Lust, Caution (Ang Lee, 2007)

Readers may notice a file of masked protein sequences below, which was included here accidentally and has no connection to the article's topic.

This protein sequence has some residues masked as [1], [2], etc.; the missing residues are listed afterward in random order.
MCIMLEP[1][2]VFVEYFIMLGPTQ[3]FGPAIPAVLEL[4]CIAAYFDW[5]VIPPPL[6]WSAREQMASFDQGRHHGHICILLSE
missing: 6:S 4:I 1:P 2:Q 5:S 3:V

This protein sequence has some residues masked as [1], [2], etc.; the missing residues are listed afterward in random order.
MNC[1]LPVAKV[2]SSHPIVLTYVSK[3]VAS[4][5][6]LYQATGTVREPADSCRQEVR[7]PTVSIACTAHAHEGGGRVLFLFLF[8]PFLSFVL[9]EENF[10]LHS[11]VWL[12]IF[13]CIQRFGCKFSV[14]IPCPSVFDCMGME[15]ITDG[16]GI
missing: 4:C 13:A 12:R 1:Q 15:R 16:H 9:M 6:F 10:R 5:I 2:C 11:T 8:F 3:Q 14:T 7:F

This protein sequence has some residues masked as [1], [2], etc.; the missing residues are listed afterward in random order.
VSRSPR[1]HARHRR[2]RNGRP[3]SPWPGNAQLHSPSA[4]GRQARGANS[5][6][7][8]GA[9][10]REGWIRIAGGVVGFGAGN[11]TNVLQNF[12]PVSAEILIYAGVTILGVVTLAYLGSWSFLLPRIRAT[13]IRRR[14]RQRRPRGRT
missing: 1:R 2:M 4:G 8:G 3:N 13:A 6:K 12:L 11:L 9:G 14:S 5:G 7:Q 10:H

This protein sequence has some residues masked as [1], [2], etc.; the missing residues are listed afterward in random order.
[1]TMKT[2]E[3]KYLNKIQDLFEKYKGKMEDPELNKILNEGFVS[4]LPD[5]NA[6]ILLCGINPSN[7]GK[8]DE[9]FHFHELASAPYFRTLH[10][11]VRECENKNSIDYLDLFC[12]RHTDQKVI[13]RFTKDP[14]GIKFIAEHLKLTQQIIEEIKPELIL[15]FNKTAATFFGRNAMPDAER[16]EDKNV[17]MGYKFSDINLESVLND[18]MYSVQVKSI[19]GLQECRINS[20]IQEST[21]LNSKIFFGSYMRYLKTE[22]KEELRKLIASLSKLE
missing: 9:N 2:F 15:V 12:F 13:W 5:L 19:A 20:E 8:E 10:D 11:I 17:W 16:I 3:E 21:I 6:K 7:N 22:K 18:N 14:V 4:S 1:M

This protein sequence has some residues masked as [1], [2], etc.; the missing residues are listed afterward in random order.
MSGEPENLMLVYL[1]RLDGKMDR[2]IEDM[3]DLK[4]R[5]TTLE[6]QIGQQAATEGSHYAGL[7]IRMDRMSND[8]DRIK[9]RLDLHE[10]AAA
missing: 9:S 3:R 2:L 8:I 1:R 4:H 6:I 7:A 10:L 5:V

While visually arresting at times and precisely crafted by Lee, there are just too many moments in Lust, Caution that miss the correct mark that makes it comes across as stuffy and dull at too many moments. The word I keep thinking of to describe this film is hermetic, as in sealed. Everything is nice to look at, thanks to Rodrigo Prieto's cinematography, but it all feel cased in like a museum piece. As such, it's too hard for the viewer to really immerse themselves in the world of the film and all too often stuck admiring the film and not getting much out of it. It's a testament to Lee's abilities as a director to be able to at least craft a splendid looking film even though the story and characters don't really help him out much. The crux of the film is centered on the relationship between Mr. Yee (Tony Leung), the cautious government official and Wong (a good but not great Wei Tang), a secret agent for the Chinese resistance. The problem is the film takes way too long to get to the biggest moments of their relationship and the plot. Once they get there, the emotional timbre of the film feels off, again due to the hermetic nature of the film. The rigid look and setting of the film allow for no effective emotions to really get in between the two and when the film attempts to really make its moments, they feel fairly lackluster. Even someone with a good grasp on filmmaking as Ang Lee cannot get enough out of the characters. That idea hinges on the sexual nature of the relationship and of course, the sex scenes, which for me feel neither that necessary or erotic. The film just doesn't have enough of a variety of things: emotion, eroticism, historical exposition to make it work no matter how good it looks.